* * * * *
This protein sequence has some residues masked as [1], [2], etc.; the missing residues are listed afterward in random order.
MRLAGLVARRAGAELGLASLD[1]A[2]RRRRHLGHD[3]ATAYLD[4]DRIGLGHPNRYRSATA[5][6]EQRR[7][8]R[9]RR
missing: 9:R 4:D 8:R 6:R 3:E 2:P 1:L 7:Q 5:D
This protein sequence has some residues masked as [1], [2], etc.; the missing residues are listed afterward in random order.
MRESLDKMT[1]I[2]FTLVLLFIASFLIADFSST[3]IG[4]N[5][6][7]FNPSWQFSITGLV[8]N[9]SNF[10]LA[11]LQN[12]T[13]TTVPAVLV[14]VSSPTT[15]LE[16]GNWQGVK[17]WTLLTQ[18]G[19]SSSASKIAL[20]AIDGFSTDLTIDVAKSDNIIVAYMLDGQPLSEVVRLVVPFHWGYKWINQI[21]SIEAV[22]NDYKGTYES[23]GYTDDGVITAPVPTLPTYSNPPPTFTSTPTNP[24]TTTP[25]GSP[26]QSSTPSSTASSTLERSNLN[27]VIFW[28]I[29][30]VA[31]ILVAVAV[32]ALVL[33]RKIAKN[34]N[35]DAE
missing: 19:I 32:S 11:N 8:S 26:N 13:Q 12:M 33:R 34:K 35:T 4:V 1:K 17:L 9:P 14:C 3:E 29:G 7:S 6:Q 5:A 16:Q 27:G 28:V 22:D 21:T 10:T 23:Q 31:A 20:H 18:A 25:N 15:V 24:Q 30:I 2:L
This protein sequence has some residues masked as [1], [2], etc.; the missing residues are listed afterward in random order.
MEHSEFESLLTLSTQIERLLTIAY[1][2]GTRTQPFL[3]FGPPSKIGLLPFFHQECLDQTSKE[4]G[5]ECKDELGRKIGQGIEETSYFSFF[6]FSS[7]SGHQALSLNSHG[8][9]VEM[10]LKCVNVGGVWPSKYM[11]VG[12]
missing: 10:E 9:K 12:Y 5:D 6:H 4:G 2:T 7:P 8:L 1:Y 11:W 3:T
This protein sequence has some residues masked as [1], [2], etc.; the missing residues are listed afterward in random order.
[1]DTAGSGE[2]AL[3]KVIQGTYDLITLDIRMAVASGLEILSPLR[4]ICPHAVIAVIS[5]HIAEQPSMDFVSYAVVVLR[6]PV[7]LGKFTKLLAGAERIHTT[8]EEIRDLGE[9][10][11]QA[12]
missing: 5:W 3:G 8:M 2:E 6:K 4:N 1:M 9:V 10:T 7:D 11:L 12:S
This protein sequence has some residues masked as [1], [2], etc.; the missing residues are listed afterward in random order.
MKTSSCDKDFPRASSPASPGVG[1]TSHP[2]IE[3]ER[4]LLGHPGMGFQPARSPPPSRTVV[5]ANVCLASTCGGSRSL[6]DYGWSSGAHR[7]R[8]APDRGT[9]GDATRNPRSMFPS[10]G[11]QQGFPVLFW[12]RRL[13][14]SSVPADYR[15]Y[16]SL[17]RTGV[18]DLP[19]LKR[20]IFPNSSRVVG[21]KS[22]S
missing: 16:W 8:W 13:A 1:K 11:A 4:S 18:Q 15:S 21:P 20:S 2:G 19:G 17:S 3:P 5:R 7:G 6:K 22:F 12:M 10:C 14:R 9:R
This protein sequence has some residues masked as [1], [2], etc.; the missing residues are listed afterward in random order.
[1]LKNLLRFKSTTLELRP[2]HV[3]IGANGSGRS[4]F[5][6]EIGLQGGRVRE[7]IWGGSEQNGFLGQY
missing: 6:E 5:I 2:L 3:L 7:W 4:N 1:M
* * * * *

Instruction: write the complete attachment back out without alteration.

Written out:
This protein sequence has some residues masked as [1], [2], etc.; the missing residues are listed afterward in random order.
MRLAGLVARRAGAELGLASLD[1]A[2]RRRRHLGHD[3]ATAYLD[4]DRIGLGHPNRYRSATA[5][6]EQRR[7][8]R[9]RR
missing: 9:R 4:D 8:R 6:R 3:E 2:P 1:L 7:Q 5:D
This protein sequence has some residues masked as [1], [2], etc.; the missing residues are listed afterward in random order.
MRESLDKMT[1]I[2]FTLVLLFIASFLIADFSST[3]IG[4]N[5][6][7]FNPSWQFSITGLV[8]N[9]SNF[10]LA[11]LQN[12]T[13]TTVPAVLV[14]VSSPTT[15]LE[16]GNWQGVK[17]WTLLTQ[18]G[19]SSSASKIAL[20]AIDGFSTDLTIDVAKSDNIIVAYMLDGQPLSEVVRLVVPFHWGYKWINQI[21]SIEAV[22]NDYKGTYES[23]GYTDDGVITAPVPTLPTYSNPPPTFTSTPTNP[24]TTTP[25]GSP[26]QSSTPSSTASSTLERSNLN[27]VIFW[28]I[29][30]VA[31]ILVAVAV[32]ALVL[33]RKIAKN[34]N[35]DAE
missing: 19:I 32:S 11:N 8:S 26:N 13:Q 12:M 33:R 34:K 35:T 4:V 1:K 17:L 9:P 14:C 3:E 29:G 7:S 6:Q 5:A 16:Q 27:G 28:V 22:D 21:T 10:T 23:Q 31:A 20:H 18:A 25:N 15:V 24:Q 30:I 2:L
This protein sequence has some residues masked as [1], [2], etc.; the missing residues are listed afterward in random order.
MEHSEFESLLTLSTQIERLLTIAY[1][2]GTRTQPFL[3]FGPPSKIGLLPFFHQECLDQTSKE[4]G[5]ECKDELGRKIGQGIEETSYFSFF[6]FSS[7]SGHQALSLNSHG[8][9]VEM[10]LKCVNVGGVWPSKYM[11]VG[12]
missing: 10:E 9:K 12:Y 5:D 6:H 4:G 2:T 7:P 8:L 1:Y 11:W 3:T
This protein sequence has some residues masked as [1], [2], etc.; the missing residues are listed afterward in random order.
[1]DTAGSGE[2]AL[3]KVIQGTYDLITLDIRMAVASGLEILSPLR[4]ICPHAVIAVIS[5]HIAEQPSMDFVSYAVVVLR[6]PV[7]LGKFTKLLAGAERIHTT[8]EEIRDLGE[9][10][11]QA[12]
missing: 5:W 3:G 8:M 2:E 6:K 4:N 1:M 9:V 10:T 7:D 11:L 12:S
This protein sequence has some residues masked as [1], [2], etc.; the missing residues are listed afterward in random order.
MKTSSCDKDFPRASSPASPGVG[1]TSHP[2]IE[3]ER[4]LLGHPGMGFQPARSPPPSRTVV[5]ANVCLASTCGGSRSL[6]DYGWSSGAHR[7]R[8]APDRGT[9]GDATRNPRSMFPS[10]G[11]QQGFPVLFW[12]RRL[13][14]SSVPADYR[15]Y[16]SL[17]RTGV[18]DLP[19]LKR[20]IFPNSSRVVG[21]KS[22]S
missing: 16:W 8:W 13:A 1:K 11:A 4:S 18:Q 15:S 21:P 20:S 2:G 19:G 17:S 3:P 5:R 7:G 6:K 22:F 12:M 10:C 14:R 9:R
This protein sequence has some residues masked as [1], [2], etc.; the missing residues are listed afterward in random order.
[1]LKNLLRFKSTTLELRP[2]HV[3]IGANGSGRS[4]F[5][6]EIGLQGGRVRE[7]IWGGSEQNGFLGQY
missing: 6:E 5:I 2:L 3:L 7:W 4:N 1:M